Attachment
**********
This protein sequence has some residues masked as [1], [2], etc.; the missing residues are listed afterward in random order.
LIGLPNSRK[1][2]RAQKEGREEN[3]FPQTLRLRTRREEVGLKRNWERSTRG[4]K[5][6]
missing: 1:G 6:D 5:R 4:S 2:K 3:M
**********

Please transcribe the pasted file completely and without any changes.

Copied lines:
This protein sequence has some residues masked as [1], [2], etc.; the missing residues are listed afterward in random order.
LIGLPNSRK[1][2]RAQKEGREEN[3]FPQTLRLRTRREEVGLKRNWERSTRG[4]K[5][6]
missing: 1:G 6:D 5:R 4:S 2:K 3:M